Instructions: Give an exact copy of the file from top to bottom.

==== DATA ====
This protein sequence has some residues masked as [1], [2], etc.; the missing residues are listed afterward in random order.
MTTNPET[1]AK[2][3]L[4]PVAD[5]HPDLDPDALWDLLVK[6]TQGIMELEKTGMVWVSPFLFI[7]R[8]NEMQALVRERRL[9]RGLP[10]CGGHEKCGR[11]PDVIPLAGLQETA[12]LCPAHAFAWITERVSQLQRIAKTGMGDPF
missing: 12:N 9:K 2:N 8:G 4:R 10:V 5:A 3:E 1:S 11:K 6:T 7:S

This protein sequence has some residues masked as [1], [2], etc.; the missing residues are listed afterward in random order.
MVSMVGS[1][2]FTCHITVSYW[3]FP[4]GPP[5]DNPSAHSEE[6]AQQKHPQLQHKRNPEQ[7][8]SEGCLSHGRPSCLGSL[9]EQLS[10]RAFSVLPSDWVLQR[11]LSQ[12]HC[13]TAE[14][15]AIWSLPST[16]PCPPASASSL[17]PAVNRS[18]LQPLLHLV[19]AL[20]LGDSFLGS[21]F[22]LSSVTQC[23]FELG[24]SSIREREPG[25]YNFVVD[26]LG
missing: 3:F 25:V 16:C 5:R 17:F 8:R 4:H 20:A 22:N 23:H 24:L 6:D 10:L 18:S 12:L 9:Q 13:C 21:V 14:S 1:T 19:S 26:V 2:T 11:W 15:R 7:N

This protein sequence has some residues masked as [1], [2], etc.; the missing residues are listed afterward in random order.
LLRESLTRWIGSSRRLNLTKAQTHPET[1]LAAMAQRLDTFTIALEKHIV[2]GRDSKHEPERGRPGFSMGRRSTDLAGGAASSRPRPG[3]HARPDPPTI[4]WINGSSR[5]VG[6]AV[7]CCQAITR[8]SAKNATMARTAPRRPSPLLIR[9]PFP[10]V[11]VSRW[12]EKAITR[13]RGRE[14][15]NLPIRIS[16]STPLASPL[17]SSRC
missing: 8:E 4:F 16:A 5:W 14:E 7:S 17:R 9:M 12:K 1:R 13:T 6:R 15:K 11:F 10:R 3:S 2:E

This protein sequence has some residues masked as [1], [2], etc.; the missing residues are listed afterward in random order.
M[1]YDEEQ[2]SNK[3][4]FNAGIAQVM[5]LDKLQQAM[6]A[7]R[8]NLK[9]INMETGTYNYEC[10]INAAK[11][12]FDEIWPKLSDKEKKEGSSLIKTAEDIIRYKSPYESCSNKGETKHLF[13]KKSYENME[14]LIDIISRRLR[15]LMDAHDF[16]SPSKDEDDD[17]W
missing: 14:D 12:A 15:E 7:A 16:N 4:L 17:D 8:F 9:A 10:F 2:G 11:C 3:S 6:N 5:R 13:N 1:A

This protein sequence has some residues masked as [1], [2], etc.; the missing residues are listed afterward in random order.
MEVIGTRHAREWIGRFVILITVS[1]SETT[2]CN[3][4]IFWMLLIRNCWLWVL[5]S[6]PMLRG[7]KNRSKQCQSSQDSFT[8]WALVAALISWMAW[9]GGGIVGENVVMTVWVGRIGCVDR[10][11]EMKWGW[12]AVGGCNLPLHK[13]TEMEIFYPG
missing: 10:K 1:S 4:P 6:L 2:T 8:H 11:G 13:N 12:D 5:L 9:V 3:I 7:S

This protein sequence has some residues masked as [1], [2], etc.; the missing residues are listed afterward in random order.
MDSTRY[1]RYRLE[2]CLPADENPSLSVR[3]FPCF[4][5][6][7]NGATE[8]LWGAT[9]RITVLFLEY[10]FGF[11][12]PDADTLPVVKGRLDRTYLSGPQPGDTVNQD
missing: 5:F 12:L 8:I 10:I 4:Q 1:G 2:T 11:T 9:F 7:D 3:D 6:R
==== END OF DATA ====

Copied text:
This protein sequence has some residues masked as [1], [2], etc.; the missing residues are listed afterward in random order.
MTTNPET[1]AK[2][3]L[4]PVAD[5]HPDLDPDALWDLLVK[6]TQGIMELEKTGMVWVSPFLFI[7]R[8]NEMQALVRERRL[9]RGLP[10]CGGHEKCGR[11]PDVIPLAGLQETA[12]LCPAHAFAWITERVSQLQRIAKTGMGDPF
missing: 12:N 9:K 2:N 8:G 4:R 10:V 5:A 3:E 1:S 11:K 6:T 7:S

This protein sequence has some residues masked as [1], [2], etc.; the missing residues are listed afterward in random order.
MVSMVGS[1][2]FTCHITVSYW[3]FP[4]GPP[5]DNPSAHSEE[6]AQQKHPQLQHKRNPEQ[7][8]SEGCLSHGRPSCLGSL[9]EQLS[10]RAFSVLPSDWVLQR[11]LSQ[12]HC[13]TAE[14][15]AIWSLPST[16]PCPPASASSL[17]PAVNRS[18]LQPLLHLV[19]AL[20]LGDSFLGS[21]F[22]LSSVTQC[23]FELG[24]SSIREREPG[25]YNFVVD[26]LG
missing: 3:F 25:V 16:C 5:R 17:F 8:R 4:H 20:A 22:N 23:H 24:L 6:D 10:L 18:S 12:L 9:Q 13:C 21:V 14:S 1:T 19:S 26:V 2:T 11:W 15:R 7:N

This protein sequence has some residues masked as [1], [2], etc.; the missing residues are listed afterward in random order.
LLRESLTRWIGSSRRLNLTKAQTHPET[1]LAAMAQRLDTFTIALEKHIV[2]GRDSKHEPERGRPGFSMGRRSTDLAGGAASSRPRPG[3]HARPDPPTI[4]WINGSSR[5]VG[6]AV[7]CCQAITR[8]SAKNATMARTAPRRPSPLLIR[9]PFP[10]V[11]VSRW[12]EKAITR[13]RGRE[14][15]NLPIRIS[16]STPLASPL[17]SSRC
missing: 8:E 4:F 16:A 5:W 14:E 7:S 17:R 9:M 12:K 1:R 13:T 6:R 15:K 11:F 10:R 3:S 2:E

This protein sequence has some residues masked as [1], [2], etc.; the missing residues are listed afterward in random order.
M[1]YDEEQ[2]SNK[3][4]FNAGIAQVM[5]LDKLQQAM[6]A[7]R[8]NLK[9]INMETGTYNYEC[10]INAAK[11][12]FDEIWPKLSDKEKKEGSSLIKTAEDIIRYKSPYESCSNKGETKHLF[13]KKSYENME[14]LIDIISRRLR[15]LMDAHDF[16]SPSKDEDDD[17]W
missing: 14:D 12:A 15:E 7:A 16:N 4:L 17:D 8:F 9:A 10:F 2:G 11:C 3:S 6:N 5:R 13:N 1:A

This protein sequence has some residues masked as [1], [2], etc.; the missing residues are listed afterward in random order.
MEVIGTRHAREWIGRFVILITVS[1]SETT[2]CN[3][4]IFWMLLIRNCWLWVL[5]S[6]PMLRG[7]KNRSKQCQSSQDSFT[8]WALVAALISWMAW[9]GGGIVGENVVMTVWVGRIGCVDR[10][11]EMKWGW[12]AVGGCNLPLHK[13]TEMEIFYPG
missing: 10:K 1:S 4:P 6:L 2:T 8:H 11:G 13:N 12:D 5:L 9:V 3:I 7:S

This protein sequence has some residues masked as [1], [2], etc.; the missing residues are listed afterward in random order.
MDSTRY[1]RYRLE[2]CLPADENPSLSVR[3]FPCF[4][5][6][7]NGATE[8]LWGAT[9]RITVLFLEY[10]FGF[11][12]PDADTLPVVKGRLDRTYLSGPQPGDTVNQD
missing: 5:F 12:L 8:I 10:I 4:Q 1:G 2:T 11:T 9:F 7:D 3:D 6:R